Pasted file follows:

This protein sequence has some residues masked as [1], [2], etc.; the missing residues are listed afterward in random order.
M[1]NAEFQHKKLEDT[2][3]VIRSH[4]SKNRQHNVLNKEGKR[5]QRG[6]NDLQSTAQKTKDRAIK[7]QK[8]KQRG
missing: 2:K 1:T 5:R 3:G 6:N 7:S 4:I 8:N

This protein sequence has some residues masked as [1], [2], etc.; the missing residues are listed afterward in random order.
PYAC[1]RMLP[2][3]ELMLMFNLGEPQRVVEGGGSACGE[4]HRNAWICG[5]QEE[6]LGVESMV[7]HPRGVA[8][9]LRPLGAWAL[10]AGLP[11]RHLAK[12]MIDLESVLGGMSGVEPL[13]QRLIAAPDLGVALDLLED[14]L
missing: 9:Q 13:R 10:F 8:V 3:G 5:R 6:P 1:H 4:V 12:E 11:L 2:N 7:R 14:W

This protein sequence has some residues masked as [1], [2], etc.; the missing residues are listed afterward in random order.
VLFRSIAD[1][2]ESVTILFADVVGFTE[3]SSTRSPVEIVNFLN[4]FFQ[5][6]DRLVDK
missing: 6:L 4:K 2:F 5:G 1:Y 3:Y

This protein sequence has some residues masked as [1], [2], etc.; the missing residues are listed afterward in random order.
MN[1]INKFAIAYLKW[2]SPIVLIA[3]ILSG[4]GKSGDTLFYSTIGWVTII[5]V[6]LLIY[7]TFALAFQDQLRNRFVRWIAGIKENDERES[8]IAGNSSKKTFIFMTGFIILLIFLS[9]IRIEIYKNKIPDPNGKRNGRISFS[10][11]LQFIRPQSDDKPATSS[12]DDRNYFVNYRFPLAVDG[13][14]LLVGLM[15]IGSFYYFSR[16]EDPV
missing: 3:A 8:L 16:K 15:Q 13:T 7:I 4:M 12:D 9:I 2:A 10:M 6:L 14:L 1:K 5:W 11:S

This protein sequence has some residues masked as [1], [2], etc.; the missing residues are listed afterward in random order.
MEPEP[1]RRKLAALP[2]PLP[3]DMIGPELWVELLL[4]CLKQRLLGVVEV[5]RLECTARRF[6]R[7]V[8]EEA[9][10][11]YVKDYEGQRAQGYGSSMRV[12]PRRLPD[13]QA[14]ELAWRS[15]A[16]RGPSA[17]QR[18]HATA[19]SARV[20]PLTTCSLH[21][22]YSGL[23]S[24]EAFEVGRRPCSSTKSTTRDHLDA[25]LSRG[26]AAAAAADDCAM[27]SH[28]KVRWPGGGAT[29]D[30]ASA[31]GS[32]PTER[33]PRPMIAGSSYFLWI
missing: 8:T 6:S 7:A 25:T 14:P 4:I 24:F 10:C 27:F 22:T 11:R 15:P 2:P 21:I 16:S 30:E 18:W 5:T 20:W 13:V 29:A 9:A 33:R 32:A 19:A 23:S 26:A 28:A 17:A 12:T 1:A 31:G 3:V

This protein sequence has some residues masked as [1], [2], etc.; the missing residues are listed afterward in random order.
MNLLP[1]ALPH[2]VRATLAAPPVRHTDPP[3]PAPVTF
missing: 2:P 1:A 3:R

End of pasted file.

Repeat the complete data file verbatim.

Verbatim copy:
This protein sequence has some residues masked as [1], [2], etc.; the missing residues are listed afterward in random order.
M[1]NAEFQHKKLEDT[2][3]VIRSH[4]SKNRQHNVLNKEGKR[5]QRG[6]NDLQSTAQKTKDRAIK[7]QK[8]KQRG
missing: 2:K 1:T 5:R 3:G 6:N 7:S 4:I 8:N

This protein sequence has some residues masked as [1], [2], etc.; the missing residues are listed afterward in random order.
PYAC[1]RMLP[2][3]ELMLMFNLGEPQRVVEGGGSACGE[4]HRNAWICG[5]QEE[6]LGVESMV[7]HPRGVA[8][9]LRPLGAWAL[10]AGLP[11]RHLAK[12]MIDLESVLGGMSGVEPL[13]QRLIAAPDLGVALDLLED[14]L
missing: 9:Q 13:R 10:F 8:V 3:G 5:R 6:P 1:H 4:V 12:E 11:L 2:N 7:R 14:W

This protein sequence has some residues masked as [1], [2], etc.; the missing residues are listed afterward in random order.
VLFRSIAD[1][2]ESVTILFADVVGFTE[3]SSTRSPVEIVNFLN[4]FFQ[5][6]DRLVDK
missing: 6:L 4:K 2:F 5:G 1:Y 3:Y

This protein sequence has some residues masked as [1], [2], etc.; the missing residues are listed afterward in random order.
MN[1]INKFAIAYLKW[2]SPIVLIA[3]ILSG[4]GKSGDTLFYSTIGWVTII[5]V[6]LLIY[7]TFALAFQDQLRNRFVRWIAGIKENDERES[8]IAGNSSKKTFIFMTGFIILLIFLS[9]IRIEIYKNKIPDPNGKRNGRISFS[10][11]LQFIRPQSDDKPATSS[12]DDRNYFVNYRFPLAVDG[13][14]LLVGLM[15]IGSFYYFSR[16]EDPV
missing: 3:A 8:L 16:K 15:Q 13:T 7:I 4:M 12:D 9:I 2:A 10:M 6:L 14:L 1:K 5:W 11:S

This protein sequence has some residues masked as [1], [2], etc.; the missing residues are listed afterward in random order.
MEPEP[1]RRKLAALP[2]PLP[3]DMIGPELWVELLL[4]CLKQRLLGVVEV[5]RLECTARRF[6]R[7]V[8]EEA[9][10][11]YVKDYEGQRAQGYGSSMRV[12]PRRLPD[13]QA[14]ELAWRS[15]A[16]RGPSA[17]QR[18]HATA[19]SARV[20]PLTTCSLH[21][22]YSGL[23]S[24]EAFEVGRRPCSSTKSTTRDHLDA[25]LSRG[26]AAAAAADDCAM[27]SH[28]KVRWPGGGAT[29]D[30]ASA[31]GS[32]PTER[33]PRPMIAGSSYFLWI
missing: 8:T 6:S 7:A 25:T 14:P 4:I 24:F 10:C 27:F 22:T 11:R 15:P 2:P 21:I 16:S 30:E 18:W 5:T 20:W 13:V 29:A 9:A 33:R 32:A 19:A 23:S 26:A 28:A 17:A 12:T 1:A 31:G 3:V

This protein sequence has some residues masked as [1], [2], etc.; the missing residues are listed afterward in random order.
MNLLP[1]ALPH[2]VRATLAAPPVRHTDPP[3]PAPVTF
missing: 2:P 1:A 3:R